You will receive 5 freshly harvested cuttings from our original, massive, organic tree.
Hibiscus tiliaceus, Common Names: Cottonwood Tree, Mangrove Hibiscus, Beach Hibiscus, Sea Hibiscus
Hibiscus tiliaceus is a very useful plant in that it will grow when most others will not e.g. in coastal, saline, sandy locations - hence its common name of Beach Hibiscus.
It has heart shaped, shiny, dark green leaves with whitish undersides that are around 12cms across while the bark is pale, creamy/grey.
The attractive, solitary yellow flowers with a dark bronze center are funnel shaped and pendulous with prominent fused stamen which is common amongst most Hibiscus. They start as a clear yellow turning to orange and red before dropping off - generally flowers don't last much more than 24 hours.
This is not a frost hardy Hibiscus and although happy in coastal settings, it does not like lots of cold winds.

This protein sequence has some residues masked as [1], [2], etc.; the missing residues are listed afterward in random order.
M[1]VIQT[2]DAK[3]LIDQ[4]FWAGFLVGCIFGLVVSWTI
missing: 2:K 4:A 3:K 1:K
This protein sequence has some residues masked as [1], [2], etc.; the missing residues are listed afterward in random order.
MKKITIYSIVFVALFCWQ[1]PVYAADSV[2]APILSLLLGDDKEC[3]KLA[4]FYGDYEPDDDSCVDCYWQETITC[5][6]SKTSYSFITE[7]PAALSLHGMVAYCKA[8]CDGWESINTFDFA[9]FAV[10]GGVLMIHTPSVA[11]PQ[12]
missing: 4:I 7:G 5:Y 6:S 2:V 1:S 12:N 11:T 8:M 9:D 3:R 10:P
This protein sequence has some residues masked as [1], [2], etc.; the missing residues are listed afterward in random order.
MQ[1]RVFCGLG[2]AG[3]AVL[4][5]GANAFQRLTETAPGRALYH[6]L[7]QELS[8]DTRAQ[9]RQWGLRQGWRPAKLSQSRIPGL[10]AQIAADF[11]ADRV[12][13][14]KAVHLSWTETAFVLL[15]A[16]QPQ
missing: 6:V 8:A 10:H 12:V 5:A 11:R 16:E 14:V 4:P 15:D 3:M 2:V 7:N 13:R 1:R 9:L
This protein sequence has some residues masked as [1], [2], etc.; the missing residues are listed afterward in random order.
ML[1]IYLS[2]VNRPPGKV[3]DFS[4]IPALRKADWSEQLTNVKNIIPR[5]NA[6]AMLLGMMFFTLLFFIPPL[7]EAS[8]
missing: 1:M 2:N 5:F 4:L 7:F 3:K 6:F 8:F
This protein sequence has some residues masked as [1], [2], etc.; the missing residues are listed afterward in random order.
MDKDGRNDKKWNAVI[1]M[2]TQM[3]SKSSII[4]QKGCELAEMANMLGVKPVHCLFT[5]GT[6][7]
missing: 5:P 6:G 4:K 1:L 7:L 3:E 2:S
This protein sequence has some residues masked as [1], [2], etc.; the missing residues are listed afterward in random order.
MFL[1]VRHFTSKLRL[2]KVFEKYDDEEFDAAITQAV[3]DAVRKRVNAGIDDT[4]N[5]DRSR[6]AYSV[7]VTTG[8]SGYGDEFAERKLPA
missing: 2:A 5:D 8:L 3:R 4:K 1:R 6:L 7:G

They make excellent shade and screen trees.
Soil: It will adapt to many soil types but prefers moist but well drained soils to grow Hibiscus tiliaceus optimally.
It will tolerate all sorts of inhospitable soils, especially saline with occasional inundation.
Maintenance: You can let it grow as a shrub by giving it regular overall trims, especially in springtime, or you can train it by selecting one strong leader to encourage it to grow as a tree.
A complete, native formulation, slow release fertiliser will be helpful to get it established.
Small to medium evergreen tree with bright showy yellow flowers in summer, grows to 4-7 meter tall, 3-5 meter wide.
Good plant option for suburban, courtyard, balcony and small garden.
Does well in pots, popular bonsai plant in Asian countries.
Attracting bird & butterfly, an important re-vegetation species for creek and coastal fringes.
Perfect as a windbreak, shade plant or screening plant, cyclone resistant
Tolerates salinity and water logging conditions, and can grow in a variety of coastal sands and poorly drained soil conditions.
The young shoots are eaten as a vegetable.The leaves also are used for fermenting soy into tempeh in Indonesia.
Due to quarantine restrictions plants can not be sent to NT, WA or TAS.